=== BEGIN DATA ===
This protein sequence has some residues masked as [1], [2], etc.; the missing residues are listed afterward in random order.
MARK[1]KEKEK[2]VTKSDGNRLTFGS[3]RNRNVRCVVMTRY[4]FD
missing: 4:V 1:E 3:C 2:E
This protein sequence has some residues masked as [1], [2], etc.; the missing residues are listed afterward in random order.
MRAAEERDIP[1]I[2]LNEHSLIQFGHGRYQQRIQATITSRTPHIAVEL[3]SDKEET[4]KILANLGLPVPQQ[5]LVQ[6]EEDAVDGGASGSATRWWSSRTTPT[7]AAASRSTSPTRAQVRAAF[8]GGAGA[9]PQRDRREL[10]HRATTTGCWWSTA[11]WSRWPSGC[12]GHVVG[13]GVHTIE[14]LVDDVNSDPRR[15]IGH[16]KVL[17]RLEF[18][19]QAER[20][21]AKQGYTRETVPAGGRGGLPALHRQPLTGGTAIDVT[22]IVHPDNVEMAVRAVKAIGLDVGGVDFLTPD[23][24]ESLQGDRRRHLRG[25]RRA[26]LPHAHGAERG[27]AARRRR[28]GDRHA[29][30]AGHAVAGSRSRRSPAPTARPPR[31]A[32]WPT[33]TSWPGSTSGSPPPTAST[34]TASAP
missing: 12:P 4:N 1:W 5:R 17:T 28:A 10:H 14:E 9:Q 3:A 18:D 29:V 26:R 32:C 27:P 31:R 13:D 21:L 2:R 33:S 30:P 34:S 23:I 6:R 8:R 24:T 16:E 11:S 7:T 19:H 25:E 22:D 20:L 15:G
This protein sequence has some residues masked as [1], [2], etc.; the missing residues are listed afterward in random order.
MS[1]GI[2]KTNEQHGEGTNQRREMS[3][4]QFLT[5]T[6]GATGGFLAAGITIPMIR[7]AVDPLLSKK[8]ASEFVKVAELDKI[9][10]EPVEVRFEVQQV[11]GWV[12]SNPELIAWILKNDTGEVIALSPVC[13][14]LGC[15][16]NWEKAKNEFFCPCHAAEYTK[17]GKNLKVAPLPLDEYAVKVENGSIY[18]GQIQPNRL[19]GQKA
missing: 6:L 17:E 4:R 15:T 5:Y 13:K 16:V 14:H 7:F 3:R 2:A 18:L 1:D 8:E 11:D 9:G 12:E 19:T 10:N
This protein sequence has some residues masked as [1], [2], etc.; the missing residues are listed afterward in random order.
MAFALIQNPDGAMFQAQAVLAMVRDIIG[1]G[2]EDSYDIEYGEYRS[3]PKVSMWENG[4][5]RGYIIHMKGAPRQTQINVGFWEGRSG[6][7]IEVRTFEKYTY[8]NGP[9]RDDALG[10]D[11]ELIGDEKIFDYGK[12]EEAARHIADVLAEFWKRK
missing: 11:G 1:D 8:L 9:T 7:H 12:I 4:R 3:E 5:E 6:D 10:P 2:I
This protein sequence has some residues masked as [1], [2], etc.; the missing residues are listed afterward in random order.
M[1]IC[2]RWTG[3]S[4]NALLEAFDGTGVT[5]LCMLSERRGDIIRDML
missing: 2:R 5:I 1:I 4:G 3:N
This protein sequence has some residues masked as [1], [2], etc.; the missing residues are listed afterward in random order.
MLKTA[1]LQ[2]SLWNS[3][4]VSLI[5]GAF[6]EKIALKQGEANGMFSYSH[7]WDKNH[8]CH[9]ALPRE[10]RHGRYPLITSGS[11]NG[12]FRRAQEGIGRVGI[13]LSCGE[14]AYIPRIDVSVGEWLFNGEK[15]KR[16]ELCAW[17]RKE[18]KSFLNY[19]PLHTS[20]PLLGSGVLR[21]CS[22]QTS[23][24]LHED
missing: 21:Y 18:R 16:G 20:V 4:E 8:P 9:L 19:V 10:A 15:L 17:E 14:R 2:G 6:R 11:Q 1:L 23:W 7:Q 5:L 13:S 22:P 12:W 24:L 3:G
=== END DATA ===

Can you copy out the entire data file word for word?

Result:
This protein sequence has some residues masked as [1], [2], etc.; the missing residues are listed afterward in random order.
MARK[1]KEKEK[2]VTKSDGNRLTFGS[3]RNRNVRCVVMTRY[4]FD
missing: 4:V 1:E 3:C 2:E
This protein sequence has some residues masked as [1], [2], etc.; the missing residues are listed afterward in random order.
MRAAEERDIP[1]I[2]LNEHSLIQFGHGRYQQRIQATITSRTPHIAVEL[3]SDKEET[4]KILANLGLPVPQQ[5]LVQ[6]EEDAVDGGASGSATRWWSSRTTPT[7]AAASRSTSPTRAQVRAAF[8]GGAGA[9]PQRDRREL[10]HRATTTGCWWSTA[11]WSRWPSGC[12]GHVVG[13]GVHTIE[14]LVDDVNSDPRR[15]IGH[16]KVL[17]RLEF[18][19]QAER[20][21]AKQGYTRETVPAGGRGGLPALHRQPLTGGTAIDVT[22]IVHPDNVEMAVRAVKAIGLDVGGVDFLTPD[23][24]ESLQGDRRRHLRG[25]RRA[26]LPHAHGAERG[27]AARRRR[28]GDRHA[29][30]AGHAVAGSRSRRSPAPTARPPR[31]A[32]WPT[33]TSWPGSTSGSPPPTAST[34]TASAP
missing: 12:P 4:N 1:W 5:R 17:T 28:A 10:H 14:E 9:Q 3:A 18:D 29:V 26:R 32:C 27:P 31:R 13:D 21:L 2:R 33:S 30:P 34:S 23:I 6:R 8:R 24:T 16:E 11:S 7:T 19:H 25:E 22:D 20:L 15:G
This protein sequence has some residues masked as [1], [2], etc.; the missing residues are listed afterward in random order.
MS[1]GI[2]KTNEQHGEGTNQRREMS[3][4]QFLT[5]T[6]GATGGFLAAGITIPMIR[7]AVDPLLSKK[8]ASEFVKVAELDKI[9][10]EPVEVRFEVQQV[11]GWV[12]SNPELIAWILKNDTGEVIALSPVC[13][14]LGC[15][16]NWEKAKNEFFCPCHAAEYTK[17]GKNLKVAPLPLDEYAVKVENGSIY[18]GQIQPNRL[19]GQKA
missing: 6:L 17:E 4:R 15:T 5:Y 13:K 16:V 14:H 7:F 3:R 2:A 18:L 1:D 8:E 11:D 9:G 12:E 19:T 10:N
This protein sequence has some residues masked as [1], [2], etc.; the missing residues are listed afterward in random order.
MAFALIQNPDGAMFQAQAVLAMVRDIIG[1]G[2]EDSYDIEYGEYRS[3]PKVSMWENG[4][5]RGYIIHMKGAPRQTQINVGFWEGRSG[6][7]IEVRTFEKYTY[8]NGP[9]RDDALG[10]D[11]ELIGDEKIFDYGK[12]EEAARHIADVLAEFWKRK
missing: 11:G 1:D 8:L 9:T 7:H 12:I 4:R 3:E 5:E 6:D 10:P 2:I
This protein sequence has some residues masked as [1], [2], etc.; the missing residues are listed afterward in random order.
M[1]IC[2]RWTG[3]S[4]NALLEAFDGTGVT[5]LCMLSERRGDIIRDML
missing: 2:R 5:I 1:I 4:G 3:N
This protein sequence has some residues masked as [1], [2], etc.; the missing residues are listed afterward in random order.
MLKTA[1]LQ[2]SLWNS[3][4]VSLI[5]GAF[6]EKIALKQGEANGMFSYSH[7]WDKNH[8]CH[9]ALPRE[10]RHGRYPLITSGS[11]NG[12]FRRAQEGIGRVGI[13]LSCGE[14]AYIPRIDVSVGEWLFNGEK[15]KR[16]ELCAW[17]RKE[18]KSFLNY[19]PLHTS[20]PLLGSGVLR[21]CS[22]QTS[23][24]LHED
missing: 21:Y 18:R 16:G 20:V 4:E 8:P 9:L 19:V 10:A 15:L 17:E 14:R 2:G 6:R 11:Q 1:L 23:W 7:Q 5:L 13:S 22:P 12:W 24:L 3:G